Welcome to the Translational Neuroimaging Marburg Lab (TNM-Lab). The TNM-Lab is an interdisciplinary workgroup linking experimental psychology, neuroimaging, and the clinical neurosciences at the Philipps-University Marburg (UMR). The TNM-Lab was founded in September 2016 by Benjamin Straube, who received a Heisenberg-Professorship for Translational Neuroimaging, at the Department of Psychiatry and Psychotherapy at the Philipps-University Marburg. The aim of the TNM-Lab is to fill the need for translating basic research from experimental psychology and neuroimaging to clinical investigations in patients with mental disorders, in particular schizophrenia and anxiety disorders. The Heisenberg Professorship is focused on three overarching themes, namely: the neural correlates of action-perception circuits, dysfunctional multisensory integration, and the aberrant functional connectivity as the general pathophysiological mechanism.
The specific focus of the TNM-Lab is on predictive neural mechanisms in a multisensory environment as well as adaptive behavior reflected in learning, memory, and neuro-functional plasticity (e.g., in the context of psychotherapy). Additionally, the TNM-Lab is concerned with interdisciplinary research questions about how the human brain gives rise to complex processes such as ToM, social interactions, and communication. In this sense, the TNM-Lab combines multidisciplinary fields such as speech science, social, cognitive, and clinical psychology with experimental neurosciences.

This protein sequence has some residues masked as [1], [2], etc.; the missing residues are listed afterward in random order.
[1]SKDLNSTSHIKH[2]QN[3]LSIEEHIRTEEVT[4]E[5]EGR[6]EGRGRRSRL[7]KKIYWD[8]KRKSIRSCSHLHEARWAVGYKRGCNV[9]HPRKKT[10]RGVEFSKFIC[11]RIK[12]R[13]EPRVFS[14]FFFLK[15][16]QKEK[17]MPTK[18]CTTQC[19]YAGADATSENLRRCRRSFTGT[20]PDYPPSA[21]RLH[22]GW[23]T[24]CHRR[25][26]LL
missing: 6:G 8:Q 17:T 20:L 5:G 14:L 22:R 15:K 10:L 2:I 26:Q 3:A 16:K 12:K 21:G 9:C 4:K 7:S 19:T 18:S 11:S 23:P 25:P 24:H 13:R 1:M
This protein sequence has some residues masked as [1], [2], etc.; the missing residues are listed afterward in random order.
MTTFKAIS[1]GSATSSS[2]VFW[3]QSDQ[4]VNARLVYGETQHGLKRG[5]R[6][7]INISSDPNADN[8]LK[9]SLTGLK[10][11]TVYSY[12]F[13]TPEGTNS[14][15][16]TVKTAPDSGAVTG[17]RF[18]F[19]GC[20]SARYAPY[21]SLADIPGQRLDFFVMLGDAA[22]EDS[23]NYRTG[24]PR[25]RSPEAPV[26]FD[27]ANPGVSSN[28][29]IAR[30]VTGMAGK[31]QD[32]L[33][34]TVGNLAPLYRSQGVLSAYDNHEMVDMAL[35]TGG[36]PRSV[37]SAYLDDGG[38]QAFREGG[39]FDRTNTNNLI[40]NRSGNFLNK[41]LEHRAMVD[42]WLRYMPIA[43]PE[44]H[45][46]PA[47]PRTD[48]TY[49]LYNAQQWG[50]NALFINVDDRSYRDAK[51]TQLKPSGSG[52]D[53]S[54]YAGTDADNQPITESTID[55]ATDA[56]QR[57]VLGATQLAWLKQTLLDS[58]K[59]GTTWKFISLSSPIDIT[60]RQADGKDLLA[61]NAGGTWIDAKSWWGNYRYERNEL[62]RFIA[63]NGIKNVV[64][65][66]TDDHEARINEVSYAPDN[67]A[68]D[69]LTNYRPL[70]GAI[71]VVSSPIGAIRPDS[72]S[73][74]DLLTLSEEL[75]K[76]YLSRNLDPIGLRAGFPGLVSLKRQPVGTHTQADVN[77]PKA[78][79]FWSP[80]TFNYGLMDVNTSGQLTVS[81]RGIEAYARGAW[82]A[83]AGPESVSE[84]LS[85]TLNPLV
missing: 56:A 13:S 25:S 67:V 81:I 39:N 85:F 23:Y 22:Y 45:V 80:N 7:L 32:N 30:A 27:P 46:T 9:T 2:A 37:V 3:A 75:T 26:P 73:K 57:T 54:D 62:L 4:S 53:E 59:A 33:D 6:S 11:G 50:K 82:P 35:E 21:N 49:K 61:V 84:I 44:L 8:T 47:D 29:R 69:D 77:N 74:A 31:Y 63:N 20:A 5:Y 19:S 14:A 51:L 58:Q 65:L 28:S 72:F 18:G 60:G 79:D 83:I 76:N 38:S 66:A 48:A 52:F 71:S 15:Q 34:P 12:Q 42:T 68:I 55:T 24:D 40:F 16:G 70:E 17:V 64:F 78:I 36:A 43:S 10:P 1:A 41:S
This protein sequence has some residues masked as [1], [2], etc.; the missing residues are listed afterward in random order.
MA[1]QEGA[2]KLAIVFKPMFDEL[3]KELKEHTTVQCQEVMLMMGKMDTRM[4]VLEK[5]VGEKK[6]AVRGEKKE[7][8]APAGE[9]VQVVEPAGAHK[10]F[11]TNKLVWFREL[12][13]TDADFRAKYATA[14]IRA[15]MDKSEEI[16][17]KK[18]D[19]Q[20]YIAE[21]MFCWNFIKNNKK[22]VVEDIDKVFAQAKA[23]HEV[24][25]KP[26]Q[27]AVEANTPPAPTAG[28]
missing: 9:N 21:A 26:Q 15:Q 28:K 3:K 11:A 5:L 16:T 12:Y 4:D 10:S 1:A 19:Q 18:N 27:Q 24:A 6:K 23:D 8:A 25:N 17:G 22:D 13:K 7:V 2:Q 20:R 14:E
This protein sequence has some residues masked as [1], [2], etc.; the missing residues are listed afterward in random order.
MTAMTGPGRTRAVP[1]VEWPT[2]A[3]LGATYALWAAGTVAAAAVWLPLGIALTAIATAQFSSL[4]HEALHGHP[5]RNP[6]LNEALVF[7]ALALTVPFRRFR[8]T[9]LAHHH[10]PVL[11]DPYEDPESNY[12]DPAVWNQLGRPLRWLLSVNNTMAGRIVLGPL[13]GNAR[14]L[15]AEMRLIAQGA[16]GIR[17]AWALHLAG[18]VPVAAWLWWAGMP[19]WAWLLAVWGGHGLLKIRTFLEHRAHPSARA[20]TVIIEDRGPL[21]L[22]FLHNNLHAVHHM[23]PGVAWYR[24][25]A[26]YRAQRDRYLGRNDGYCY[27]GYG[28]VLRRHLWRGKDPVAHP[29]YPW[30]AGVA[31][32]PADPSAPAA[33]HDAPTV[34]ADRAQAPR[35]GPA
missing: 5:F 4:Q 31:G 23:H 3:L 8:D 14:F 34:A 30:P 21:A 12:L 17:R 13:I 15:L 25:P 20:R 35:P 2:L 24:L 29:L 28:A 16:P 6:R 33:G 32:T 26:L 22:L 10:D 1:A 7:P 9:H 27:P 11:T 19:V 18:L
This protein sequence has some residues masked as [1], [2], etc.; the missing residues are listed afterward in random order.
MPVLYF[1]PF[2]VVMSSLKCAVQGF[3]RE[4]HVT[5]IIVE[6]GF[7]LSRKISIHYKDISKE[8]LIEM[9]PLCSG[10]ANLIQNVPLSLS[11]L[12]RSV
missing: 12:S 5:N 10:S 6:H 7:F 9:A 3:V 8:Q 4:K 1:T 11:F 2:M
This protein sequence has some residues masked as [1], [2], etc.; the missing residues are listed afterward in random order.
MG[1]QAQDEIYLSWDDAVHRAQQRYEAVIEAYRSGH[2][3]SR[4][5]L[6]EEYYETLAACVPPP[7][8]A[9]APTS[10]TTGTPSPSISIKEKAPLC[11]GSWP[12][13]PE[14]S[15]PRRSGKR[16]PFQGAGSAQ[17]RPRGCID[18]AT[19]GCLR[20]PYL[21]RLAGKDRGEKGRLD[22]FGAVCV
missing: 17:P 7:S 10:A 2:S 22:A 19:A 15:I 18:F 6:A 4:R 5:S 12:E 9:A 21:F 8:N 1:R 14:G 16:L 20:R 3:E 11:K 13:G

The main method used in the TNM-Lab is functional magnetic resonance imaging (fMRI). Complementary to fMRI we also apply electroencephalography (EEG), brain stimulation techniques (tDCS) as well as behavioral experiments. The TNM-Lab is part of the Center for Mind, Brain and Behavior (CMBB) and collaborates with different research consortia as well as national and international researchers. In particular, the TNM-Lab is part of “The Adaptive Mind” cluster project and is affiliated to current DFG consortia in Marburg and Gießen regarding the neuroscientific investigation of action (IRTG 1901; Title: The Brain in Action), perception (SFB/TRR 135; Title: Cardinal Mechanisms of Perception) and related dysfunctions in mental disorders (FOR 2107; Title: Neurobiology of Affective Disorders).
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